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Lessons in leadership

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Harun Yahya


The leader of the people is their servant

– Prophet Mohammed

Prophet Mohammed was an excellent human being.

Born and raised in the brutal atmosphere of ancient Arabia, where violence and bloodshed was the norm, he shone as a symbol of integrity, kindness and nobility.

This fineness of character was so prominent, it earned him the name Ameen (the trustworthy) even before he became a prophet.

He was also an excellent leader.

His ability to steer through extremely difficult situations with the guidance of the Quran and his genius allowed him to arise out of a bloodthirsty society, dangerous and determined to harm him – unscathed and victorious through peace and diplomacy.

When he became a prophet and started spreading the message of God, the response of the people was extremely hostile. But he was unstoppable.

As the years passed and the number of his followers increased, so did the level of persecution.

When violent attacks reached unbearable levels, he sent his most vulnerable companions to present-day Ethiopia, a Christian kingdom back then, to ensure their safety.

Others followed suit, but the Prophet stayed behind until he made sure that everyone left.

He put the safety of his people before his own.

When he migrated to Medina, the city was embroiled in constant clashes between tribes that vied for control. However, he successfully mediated between these groups – Jews, Muslims and pagans – and drew up a treaty.

With this treaty, he built a pluralistic society where all citizens were equal and where their rights were equally secured.

The significance of his achievement can be better understood in the light of today’s constant conflicts between different groups, which continue despite efforts to resolve them.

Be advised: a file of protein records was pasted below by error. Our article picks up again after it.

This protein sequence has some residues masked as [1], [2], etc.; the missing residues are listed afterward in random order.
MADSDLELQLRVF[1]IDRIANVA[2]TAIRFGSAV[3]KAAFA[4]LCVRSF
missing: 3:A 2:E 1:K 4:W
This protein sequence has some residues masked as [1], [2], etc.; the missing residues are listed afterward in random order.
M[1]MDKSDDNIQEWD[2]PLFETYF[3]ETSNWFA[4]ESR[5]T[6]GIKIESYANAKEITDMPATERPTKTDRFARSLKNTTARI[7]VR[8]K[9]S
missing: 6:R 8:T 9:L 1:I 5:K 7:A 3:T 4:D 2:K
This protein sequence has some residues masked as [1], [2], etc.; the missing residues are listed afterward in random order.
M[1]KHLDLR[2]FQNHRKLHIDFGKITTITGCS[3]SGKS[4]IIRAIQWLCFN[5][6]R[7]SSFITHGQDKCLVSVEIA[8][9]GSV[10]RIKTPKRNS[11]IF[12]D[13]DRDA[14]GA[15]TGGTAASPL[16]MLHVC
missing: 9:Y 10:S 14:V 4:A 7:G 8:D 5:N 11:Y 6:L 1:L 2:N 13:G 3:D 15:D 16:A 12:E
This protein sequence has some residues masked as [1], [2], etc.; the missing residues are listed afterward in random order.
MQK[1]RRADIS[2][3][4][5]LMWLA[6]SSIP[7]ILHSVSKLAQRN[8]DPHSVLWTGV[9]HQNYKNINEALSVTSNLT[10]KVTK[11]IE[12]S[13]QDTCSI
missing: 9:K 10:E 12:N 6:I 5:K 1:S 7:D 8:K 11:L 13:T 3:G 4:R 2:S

As the years went on, the number of Muslims grew and Prophet Mohammed became one of the strongest men in Arabia.

However, no matter how powerful he was, he continued to amaze with his extremely humble and kind disposition. He was so approachable that anyone – whether Muslim, Christian, Jew, slave or tribal leader – could just walk inside his mosque and start a conversation with him.

Throughout his life, his gentle nature drew people to him.

His deep love and respect for women, children and animals had a profound effect on society.

After six years in Medina, the Prophet wanted to go back to Mecca for Haj.

This meant he would be unarmed, since Muslims are not allowed to carry weapons during Haj.

In other words, he was walking into the midst of his enemies armed only with his trust in Allah.

When he was stopped by Qurayshi cavalry and denied entry to Mecca, Prophet Mohammed chose diplomacy and peace.

The Qurayshi nevertheless broke the treaty, prompting the Prophet to gather an army of 10,000. They expected the Prophet to storm Mecca and take revenge for years of torture and oppression.

However, in the finest example of true leadership, he didn’t do that.

Instead, he declared a general amnesty – including for his former enemies – and said no-one would be forced to convert to Islam.

He showed that peace should always be chosen over war and that only a true leader can guide their people towards goodness.

Barnaby Rogerson, author of The Prophet Mohammed: A Biography, explains this beautiful moment of forgiveness:

“He pardons the Meccans, but not just pardons, he pardons with kindness.’’

Today the world is in dire need of such brave, just, humble and compassionate leadership.

There are certainly countless lessons to be learned from the life of Prophet Mohammed.

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